This is a
short rant about ASAP, which translates to, “please, stop whatever you are doing and work on my task instead, and complete it by sometime in the future, but preferably yesterday”.
To give more background information on why I’m taking time to write this non-technical post: I recently received an email from a coworker asking me to trigger a business process ASAP. I received this message on the 14th of the month planning to work on it on the 15th of the month (the following day). By morning, of the following day, I had a follow up message asking me what the status was of the task I was supposed to be working on, with a gentle nudge that he had hoped to go live with things that afternoon.
The problem with ASAP
There are many problems with ASAP but the biggest problem that I see is that ASAP is not a real time frame. If it is, it certainly means different things to different parties. ASAP could easily mean; stop everything you are doing and complete this right now by the end of the day, just as easily as it could mean; finish up whatever you are working on however long that takes and then see if you can fit my task into your schedule.
The second problem stems from the first problem in that it’s impossible to agree upon a deadline when the deadline is ill defined via ASAP. Thus, “ASAP” reduces the likelihood of a conversation about when the task can actually be completed. For example, if a person asks for a task to be completed in an hour from the time the task was assigned, then it opens up a dialog about how reasonable or unreasonable that timeline is and both parties can then negotiate a realistic time. Without a concrete starting point the negotiation is rarely started and so both parties can end up being disappointed.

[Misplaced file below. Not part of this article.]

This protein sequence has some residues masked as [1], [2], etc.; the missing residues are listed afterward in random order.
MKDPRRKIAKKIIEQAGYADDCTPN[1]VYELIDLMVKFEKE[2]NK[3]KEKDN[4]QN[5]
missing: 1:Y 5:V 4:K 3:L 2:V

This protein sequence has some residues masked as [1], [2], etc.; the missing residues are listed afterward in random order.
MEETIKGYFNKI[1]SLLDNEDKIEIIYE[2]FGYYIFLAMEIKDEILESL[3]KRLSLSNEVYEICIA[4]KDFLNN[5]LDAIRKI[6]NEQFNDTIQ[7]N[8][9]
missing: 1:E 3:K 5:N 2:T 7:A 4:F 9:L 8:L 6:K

Both parties are disappointed because the person assigning the task will inevitably see the task done later than they would like (since ASAP means yesterday) and the person working on the task will be disappointed because they put in serious effort to stop what they were doing and transition to a new task only to have their coworker wonder why it wasn’t done sooner.
The last problem with ASAP is that if you translate the phrase into the real meaning of the phrase then it becomes clear that the phrase is just a nice way of being rude. As stated above, the phrase basically informs the other person that whatever they are working on right now is less important than the task that the task assigner wants done. If you were to say this to people in a real life, collaborative environment, you would be met with some sour looks and worse attitudes and eventually your employees would be less productive, not more.
What to do instead
This problem can be solved by doing any one the the following things.
- Ask for something to be done by a concrete deadline.
- Ask the person you are assigning the task to set their own deadline.
- Plan earlier and better so that the task can be part of normal workflows (minimize special cases).
- Create systems that allow people to complete their own tasks.
Don’t put anything in an email that you wouldn’t say face to face. I for one could never imagine myself telling a coworker to their face that they need to do something ASAP, but all too often the impersonal nature of email and skype impacts our etiquette, leading to the use of phrases we would otherwise avoid.
Lastly, if I have ever sent you an email with the phrase ASAP, I’m sorry, I was wrong, please forgive me…
Thanks for reading my rant, hopefully this was amusing and informative enough for you to leave a comment on this blog ASAP